Speaking at a fundraiser at a private home in Washington, the president conceded he has "some bumps and bruises" from political battles but claimed credit for a string of successes.
"We were able to prevent America from going into a Great Depression," he said. "We were able to, after a series of quarterly GDP reports that were the worst that we've seen since the Great Depression, reverse it and get the economy to grow again. We've seen 20 straight months of consecutive job growth. We were able to pass health insurance reform, Wall Street reform, end 'don't ask, don't tell,' end the war in Iraq -- the list goes on.
"And so I'm very proud of our track record," he said. "But what is absolutely true is that huge swaths of the country are still hurting. A lot of people are still struggling out there. And there's no way in which America right now is fulfilling all of its potential."
Obama said he is "much more determined to make sure that over the next five years we complete the task that we set out, which was to create a government that is responsive to not just people who are hurting now, but also responsive to future generations; that we're able to reduce our deficit in a responsible way, in a balanced way; that we're able to make sure our school system is working for every child and not just some children; that we implement health care reform so that we start reducing costs for families and for businesses and for the federal government, but also improve quality and make sure that nobody out there is going bankrupt just because somebody in their family is getting sick."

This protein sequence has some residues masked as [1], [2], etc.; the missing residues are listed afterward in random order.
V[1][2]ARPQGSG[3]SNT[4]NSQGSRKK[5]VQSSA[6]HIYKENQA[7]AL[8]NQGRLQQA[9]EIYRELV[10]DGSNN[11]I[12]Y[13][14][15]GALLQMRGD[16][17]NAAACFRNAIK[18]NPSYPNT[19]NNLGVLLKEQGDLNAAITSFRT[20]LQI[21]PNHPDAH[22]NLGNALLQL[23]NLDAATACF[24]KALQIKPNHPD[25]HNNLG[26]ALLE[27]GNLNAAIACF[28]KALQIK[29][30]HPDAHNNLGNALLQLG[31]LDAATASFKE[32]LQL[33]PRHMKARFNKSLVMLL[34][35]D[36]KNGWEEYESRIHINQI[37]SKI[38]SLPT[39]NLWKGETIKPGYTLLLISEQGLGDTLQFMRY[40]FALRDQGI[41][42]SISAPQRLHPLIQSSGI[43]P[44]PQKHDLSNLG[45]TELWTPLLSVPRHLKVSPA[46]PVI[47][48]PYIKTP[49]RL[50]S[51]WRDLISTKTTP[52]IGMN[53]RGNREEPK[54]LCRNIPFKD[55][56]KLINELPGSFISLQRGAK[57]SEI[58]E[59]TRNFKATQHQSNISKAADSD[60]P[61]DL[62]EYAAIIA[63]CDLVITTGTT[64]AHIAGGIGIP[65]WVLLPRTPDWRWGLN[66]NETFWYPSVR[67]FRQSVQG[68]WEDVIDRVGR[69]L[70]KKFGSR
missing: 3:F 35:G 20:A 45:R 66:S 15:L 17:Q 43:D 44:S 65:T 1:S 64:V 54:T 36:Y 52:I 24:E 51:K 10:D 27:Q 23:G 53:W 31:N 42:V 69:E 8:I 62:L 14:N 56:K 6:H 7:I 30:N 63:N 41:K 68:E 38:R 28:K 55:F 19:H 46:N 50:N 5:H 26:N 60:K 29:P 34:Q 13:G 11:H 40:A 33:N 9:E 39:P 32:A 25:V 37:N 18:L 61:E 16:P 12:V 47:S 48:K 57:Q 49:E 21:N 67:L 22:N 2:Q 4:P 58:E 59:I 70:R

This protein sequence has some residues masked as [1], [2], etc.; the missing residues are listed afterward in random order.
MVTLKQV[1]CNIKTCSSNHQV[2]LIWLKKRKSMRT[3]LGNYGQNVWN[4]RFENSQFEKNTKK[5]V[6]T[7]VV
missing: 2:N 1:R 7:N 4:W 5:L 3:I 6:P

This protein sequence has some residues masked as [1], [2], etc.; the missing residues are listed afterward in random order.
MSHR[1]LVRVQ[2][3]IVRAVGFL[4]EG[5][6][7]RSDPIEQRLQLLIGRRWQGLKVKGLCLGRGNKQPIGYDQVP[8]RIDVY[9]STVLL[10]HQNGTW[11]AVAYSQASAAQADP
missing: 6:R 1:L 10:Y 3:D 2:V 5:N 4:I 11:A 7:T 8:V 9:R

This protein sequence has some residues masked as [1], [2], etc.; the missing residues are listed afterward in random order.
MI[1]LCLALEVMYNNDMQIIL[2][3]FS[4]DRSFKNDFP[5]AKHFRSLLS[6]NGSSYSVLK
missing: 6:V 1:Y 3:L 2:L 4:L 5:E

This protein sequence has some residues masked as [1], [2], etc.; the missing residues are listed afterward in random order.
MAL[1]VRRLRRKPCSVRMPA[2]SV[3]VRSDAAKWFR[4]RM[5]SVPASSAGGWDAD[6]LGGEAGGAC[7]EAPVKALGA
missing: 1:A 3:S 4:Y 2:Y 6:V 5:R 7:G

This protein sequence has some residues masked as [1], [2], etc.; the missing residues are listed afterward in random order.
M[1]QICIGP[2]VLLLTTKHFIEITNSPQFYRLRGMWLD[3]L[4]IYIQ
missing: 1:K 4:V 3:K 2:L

The president said the problems the nation faces are "solvable" but he said fixing U.S. politics "is probably the biggest piece of business that remains unfinished."
"The challenge we have right now is fixing our politics and making sure that we've got the kind of politics and governance here in Washington which is responsive to the needs of people, not the needs of special interests; that brings out the best in us and not the worst in us."